As part of the deal, L'Oréal’s Chinese division will have the backing of the Tmall Innovation Centre (TMIC).
Helping brands compete in China
As the dedicated research and development arm of the Alibaba Group, TMIC partners with brands to develop products specifically for the Chinese consumer.
Launched in 2017, TMIC has worked with 62 companies to develop products, including Mars, Mattel, Unilever, and Proctor & Gamble.
TMIC begins developing products by studying the consumer first.
By analysing data from Alibaba’s e-commerce eco-system, TMIC can decode and identify new product opportunities for very specific Chinese demographics.
With this information, TMIC and its brand partner will be able to design a product with higher chance of success before packaging, marketing and testing it.
According to Alizila, Alibaba’s dedicated news portal, products created with TMIC must be sold exclusively on Tmall for two months, allowing TMIC to track the products performance and fine tune it before it hits the general market.
“Tmall has transformed product development in every area, from product innovation and brand-building to consumer assets and channel management,” Tmall President Jet Jing said. “We help brands discover new demand and markets as well as offer completely new customer experiences.”
Tapping into research
The idea to focus on China's male-grooming industry came from a white paper co-developed by TMIC and L'Oréal China’s Consumer Intelligence Team.
The research identified that there is currently a lack of choice in male-specific personal care products, especially in skin care.
Based on the research, total sales of male-beauty products in China grew 59% and 54% in fiscal years 2017 and 2018, respectively. The latter figure, notes the report, is a percentage of a larger consumer base, highlighting the market’s potential.
On Tmall, purchases of male-specific brands by men on Tmall are were up 56%. Of these purchases, Tmall saw high double-digit increase across all categories, including skincare, body, fragrance and hair. Similarly, purchases of luxury make-up by men increased by a whopping 218% this fiscal year.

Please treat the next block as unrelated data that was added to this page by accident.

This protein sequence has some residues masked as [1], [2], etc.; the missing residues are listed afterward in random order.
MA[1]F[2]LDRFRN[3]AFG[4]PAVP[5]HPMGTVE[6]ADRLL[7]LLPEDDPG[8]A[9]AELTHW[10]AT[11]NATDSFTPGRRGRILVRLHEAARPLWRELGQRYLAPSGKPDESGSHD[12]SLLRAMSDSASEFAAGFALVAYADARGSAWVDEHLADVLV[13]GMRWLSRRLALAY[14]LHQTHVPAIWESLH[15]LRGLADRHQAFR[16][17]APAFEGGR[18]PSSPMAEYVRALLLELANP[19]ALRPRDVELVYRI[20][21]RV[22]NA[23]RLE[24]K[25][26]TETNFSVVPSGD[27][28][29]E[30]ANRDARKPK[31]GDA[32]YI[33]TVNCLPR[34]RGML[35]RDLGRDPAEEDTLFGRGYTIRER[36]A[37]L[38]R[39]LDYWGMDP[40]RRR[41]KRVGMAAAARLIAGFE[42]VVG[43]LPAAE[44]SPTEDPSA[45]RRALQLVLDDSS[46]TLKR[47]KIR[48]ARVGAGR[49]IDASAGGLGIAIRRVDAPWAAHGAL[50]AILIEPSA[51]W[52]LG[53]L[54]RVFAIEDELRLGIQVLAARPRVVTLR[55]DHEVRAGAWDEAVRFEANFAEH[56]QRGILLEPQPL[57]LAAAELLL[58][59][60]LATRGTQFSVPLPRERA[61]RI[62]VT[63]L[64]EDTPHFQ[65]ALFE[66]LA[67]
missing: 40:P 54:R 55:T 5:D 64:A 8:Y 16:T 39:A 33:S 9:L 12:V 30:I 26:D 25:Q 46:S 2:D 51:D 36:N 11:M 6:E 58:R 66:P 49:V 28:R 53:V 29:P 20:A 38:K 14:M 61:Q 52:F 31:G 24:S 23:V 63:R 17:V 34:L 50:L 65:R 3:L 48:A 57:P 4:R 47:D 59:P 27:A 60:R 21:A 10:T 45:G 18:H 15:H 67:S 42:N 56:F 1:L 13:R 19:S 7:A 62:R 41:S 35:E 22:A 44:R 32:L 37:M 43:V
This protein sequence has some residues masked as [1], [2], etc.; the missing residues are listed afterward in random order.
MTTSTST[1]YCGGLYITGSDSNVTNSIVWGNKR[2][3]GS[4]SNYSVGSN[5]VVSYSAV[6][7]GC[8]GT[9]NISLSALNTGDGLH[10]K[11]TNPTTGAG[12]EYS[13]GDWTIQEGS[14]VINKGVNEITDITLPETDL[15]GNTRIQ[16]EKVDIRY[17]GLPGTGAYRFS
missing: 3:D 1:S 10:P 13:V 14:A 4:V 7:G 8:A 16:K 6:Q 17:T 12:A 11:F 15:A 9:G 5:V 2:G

The white paper also profiled five types of male beauty product consumers. These include men in their early 20s who demand men-specific products and urban professionals in their 30s who are focused on personal care rather than appearance.
The majority of the market (58%), is made up of what the companies have identified as “traditional men”. These consumers shop for mass-market brands in every category from shampoo to facial toner.
“We have been very happy to ride the wave of the digital transformation together with Alibaba Group’s Tmall,” said Stéphane Rinderknech, CEO of L’Oréal China. “As the number-one beauty company in the China market, L’Oréal China will continue to deepen collaboration with innovation partners locally to unleash the value of data insights and create value for our consumers.”
Based on the findings, L'Oréal China and Tmall have planned to co-host a consumer-orientated marketing campaign that will take place both online and offline.
The “Super U Carnival”, is a campaigned aimed at the five male beauty consumer profiles.
During this campaign, targeted male consumers will be able to discover suitable grooming products online with the help of data insights.
Offline, these consumers will be able to experience a unique pop-up store in Hangzhou, where five showrooms have been tailored to each of the five segment’s unique styles and preferences.
Jing said: “With Tmall’s unparalleled customer insight, we are committed to helping L’Oréal China offer its customers best-in-class personalised product experiences.”